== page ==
Jesus is everything that God would like to tell us. The entire Old Testament prepares for the Incarnation of God's Son and all of God's promises find their fulfillment in Jesus. To be Christian means to unite oneself ever more deeply with the life of Christ. To do that, one must read and live the Gospels.
[Catechism: 124-127, 128-130, 140 or read more in the section of What We Believe in Youcat]
The Bible is a part of divine revelation. What is “revealed” or made known to us is God Himself. He wanted us to know Him, to know His name, so that we could love Him and so that we could become “divinized”. It is true that we could already know certain truths about God from our reason, but revelation gives us more certainty to what reason tells us; it also reveals what we could never have known otherwise.
Jesus is the fullest revelation. “For He sent His Son, the eternal Word, who enlightens all men, so that He might dwell among men and tell them of the innermost being of God.” (Dei Verbum 4) So if I want to know God, His innermost being, I have to know Christ, and I find Him in the New Testament, especially in the Gospels: “It is common knowledge that among all the Scriptures, even those of the New Testament, the Gospels have a special preeminence, and rightly so, for they are the principal witness for the life and teaching of the incarnate Word, our savior.” (Dei Verbum 18) You’ve probably heard that quote from St. Jerome: “Ignorance of the Scriptures is ignorance of Christ.”
The Gospels are where I need to get to know Jesus. The apostles who lived with Jesus, spent time with Him, listened to Him, were interested in everything He said, and who loved Him deeply, were led by divine inspiration to let people know all they had lived and seen (1Jn 1:1). “Some of them, moved by that same Spirit, wrote down what they had seen or learned.” (Dei Verbum 7) And that´s the key: not only was it written by people who had witnessed extraordinary events, but above all because it is God Himself who speaks through their inspired words.
God enters into dialogue with us in the New Testament. Our attitude then has to be one of prayer. With the Bible, we should not only read it, study it, memorize it, learn it, but above all “pray” it. We pray Sacred Scripture “so that God and man may talk together; for 'we speak to Him when we pray; we hear Him when we read the divine saying'.” (Dei Verbum 25) St. Jerome said that it was like spouses speaking and listening to each other. And how much more will God speak to us through the words and actions of His Son.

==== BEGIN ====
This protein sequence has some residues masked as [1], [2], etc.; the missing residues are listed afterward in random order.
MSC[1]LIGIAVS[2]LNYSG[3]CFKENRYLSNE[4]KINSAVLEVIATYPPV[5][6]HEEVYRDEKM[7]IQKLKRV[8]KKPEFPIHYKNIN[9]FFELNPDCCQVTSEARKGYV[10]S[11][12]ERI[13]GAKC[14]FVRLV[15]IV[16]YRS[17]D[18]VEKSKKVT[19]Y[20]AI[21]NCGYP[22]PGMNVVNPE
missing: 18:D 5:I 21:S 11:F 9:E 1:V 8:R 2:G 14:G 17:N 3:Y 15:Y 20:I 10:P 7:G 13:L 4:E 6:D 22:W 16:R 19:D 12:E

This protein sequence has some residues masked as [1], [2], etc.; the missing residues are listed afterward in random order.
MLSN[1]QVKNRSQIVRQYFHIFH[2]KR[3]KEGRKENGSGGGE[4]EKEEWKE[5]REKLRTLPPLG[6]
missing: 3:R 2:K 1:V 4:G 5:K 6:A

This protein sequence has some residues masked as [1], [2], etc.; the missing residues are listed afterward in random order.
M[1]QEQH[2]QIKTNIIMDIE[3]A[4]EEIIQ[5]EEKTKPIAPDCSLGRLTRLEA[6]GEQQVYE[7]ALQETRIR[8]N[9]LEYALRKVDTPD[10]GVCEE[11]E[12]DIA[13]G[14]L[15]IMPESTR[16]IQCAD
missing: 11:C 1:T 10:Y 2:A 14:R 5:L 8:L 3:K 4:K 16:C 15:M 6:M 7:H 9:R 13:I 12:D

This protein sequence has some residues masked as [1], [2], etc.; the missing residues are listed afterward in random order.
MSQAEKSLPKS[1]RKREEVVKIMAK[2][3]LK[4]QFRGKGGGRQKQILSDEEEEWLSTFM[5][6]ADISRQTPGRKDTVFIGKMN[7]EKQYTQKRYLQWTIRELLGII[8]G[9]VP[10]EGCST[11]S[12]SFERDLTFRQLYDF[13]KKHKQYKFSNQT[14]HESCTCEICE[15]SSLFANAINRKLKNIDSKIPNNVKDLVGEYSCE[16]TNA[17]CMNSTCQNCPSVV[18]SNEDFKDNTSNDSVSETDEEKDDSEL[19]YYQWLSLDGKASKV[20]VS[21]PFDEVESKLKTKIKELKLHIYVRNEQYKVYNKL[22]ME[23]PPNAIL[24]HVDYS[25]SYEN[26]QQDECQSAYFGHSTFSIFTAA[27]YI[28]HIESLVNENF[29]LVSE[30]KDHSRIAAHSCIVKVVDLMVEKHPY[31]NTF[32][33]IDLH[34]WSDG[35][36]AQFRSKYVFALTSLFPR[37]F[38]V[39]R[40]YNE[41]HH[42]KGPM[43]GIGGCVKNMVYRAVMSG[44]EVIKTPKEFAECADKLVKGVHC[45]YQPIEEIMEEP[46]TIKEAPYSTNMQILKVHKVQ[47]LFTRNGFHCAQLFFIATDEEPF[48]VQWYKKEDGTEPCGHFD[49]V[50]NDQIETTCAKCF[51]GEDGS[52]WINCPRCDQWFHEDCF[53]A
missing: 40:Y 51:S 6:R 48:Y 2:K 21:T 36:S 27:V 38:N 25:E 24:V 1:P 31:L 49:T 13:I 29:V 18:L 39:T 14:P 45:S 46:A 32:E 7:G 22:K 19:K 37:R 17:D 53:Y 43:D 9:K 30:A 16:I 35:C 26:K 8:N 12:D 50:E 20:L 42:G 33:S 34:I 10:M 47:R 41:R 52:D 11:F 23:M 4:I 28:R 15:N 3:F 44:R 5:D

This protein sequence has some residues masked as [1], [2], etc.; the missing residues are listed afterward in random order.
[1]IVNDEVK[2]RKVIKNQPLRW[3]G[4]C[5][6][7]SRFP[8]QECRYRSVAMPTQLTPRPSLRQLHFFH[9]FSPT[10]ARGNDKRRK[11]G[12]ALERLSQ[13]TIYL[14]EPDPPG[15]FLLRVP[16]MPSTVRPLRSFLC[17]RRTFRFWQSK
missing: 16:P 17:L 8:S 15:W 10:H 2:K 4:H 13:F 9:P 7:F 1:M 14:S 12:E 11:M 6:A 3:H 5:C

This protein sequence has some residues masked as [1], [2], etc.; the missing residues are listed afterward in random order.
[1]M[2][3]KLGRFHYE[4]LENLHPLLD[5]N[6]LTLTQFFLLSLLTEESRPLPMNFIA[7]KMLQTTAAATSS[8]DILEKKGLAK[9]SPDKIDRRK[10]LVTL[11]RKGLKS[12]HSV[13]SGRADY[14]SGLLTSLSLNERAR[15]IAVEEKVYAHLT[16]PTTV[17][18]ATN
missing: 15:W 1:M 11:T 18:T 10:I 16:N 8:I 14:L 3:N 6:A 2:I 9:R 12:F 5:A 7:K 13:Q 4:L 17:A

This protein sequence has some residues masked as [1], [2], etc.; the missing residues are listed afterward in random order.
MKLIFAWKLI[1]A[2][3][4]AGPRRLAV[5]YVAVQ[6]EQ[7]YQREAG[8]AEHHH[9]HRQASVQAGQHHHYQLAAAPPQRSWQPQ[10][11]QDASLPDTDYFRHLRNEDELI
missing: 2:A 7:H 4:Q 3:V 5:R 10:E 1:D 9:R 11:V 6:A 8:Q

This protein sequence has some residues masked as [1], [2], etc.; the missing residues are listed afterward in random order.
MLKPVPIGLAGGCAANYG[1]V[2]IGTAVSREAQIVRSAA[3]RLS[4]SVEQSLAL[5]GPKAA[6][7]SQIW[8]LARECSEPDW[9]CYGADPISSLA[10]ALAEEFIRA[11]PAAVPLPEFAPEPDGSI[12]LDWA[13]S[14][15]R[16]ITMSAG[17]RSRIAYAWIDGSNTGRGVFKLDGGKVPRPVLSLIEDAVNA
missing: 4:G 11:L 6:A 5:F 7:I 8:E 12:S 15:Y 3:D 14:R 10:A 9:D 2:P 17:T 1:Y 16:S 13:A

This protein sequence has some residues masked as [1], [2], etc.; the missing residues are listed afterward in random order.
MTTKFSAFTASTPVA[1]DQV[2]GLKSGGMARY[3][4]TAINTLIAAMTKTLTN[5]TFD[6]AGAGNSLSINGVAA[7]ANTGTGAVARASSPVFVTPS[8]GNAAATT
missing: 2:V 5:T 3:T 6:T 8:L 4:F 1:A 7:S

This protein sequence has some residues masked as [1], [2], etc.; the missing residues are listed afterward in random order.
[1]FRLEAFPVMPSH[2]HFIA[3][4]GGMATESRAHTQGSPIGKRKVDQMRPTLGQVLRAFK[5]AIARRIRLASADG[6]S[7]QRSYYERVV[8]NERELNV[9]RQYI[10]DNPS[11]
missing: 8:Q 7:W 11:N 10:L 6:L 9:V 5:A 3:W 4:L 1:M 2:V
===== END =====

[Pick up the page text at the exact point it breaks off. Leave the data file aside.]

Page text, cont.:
You can learn to pray the New Testament by meditating on what you read. “And what is meditation? It means 'remembering' all that God has done and not forgetting his many great benefits (cf. Ps 103:2b). We often see only the negative things; we must also keep in mind all that is positive, the gifts that God has made us; we must be attentive to the positive signs that come from God and must remember them.” (Benedict XVI)
And the effect on your life will be surprising. It won’t only have consequences for you and your life, but for those that you know and love: “I feel that we too often focus only on the negative aspect of life, on what is bad. If we are more willing to see the good and the beautiful things that surround us, we would be able to transform our families. From there, we would change our next-door neighbors and then others who live in our neighborhood or city. We would be able to bring peace and love to our world which hungers so much for these things.” (Mother Teresa)
Here are a few more ways that the reading of the New Testament can help you: It makes us wise and serene; one “maintains the equilibrium of the soul”; we can overcome any difficulty with Christ´s help; it helps us to have a good relationship with God, which in turn helps us to overcome sadness and depression, so rampant today; it has a "capacity to enter into dialogue with the everyday problems which people face.” (Verbum Domini 22)
Here are a couple attitudes that reading the new Testament we should encourage us to have: love it passionately; read it along with what the Church teaches; it should have an effect on our lives and how we act; it helps us to fulfill our responsibility to teach others, especially by our example.
“The love of Christ, nourished with study and meditation, makes us rise above every difficulty: 'Let us also love Jesus Christ, always seeking union with him: then even what is difficult will seem easy to us' (Ep.22, 40).” (Pope Benedict XVI)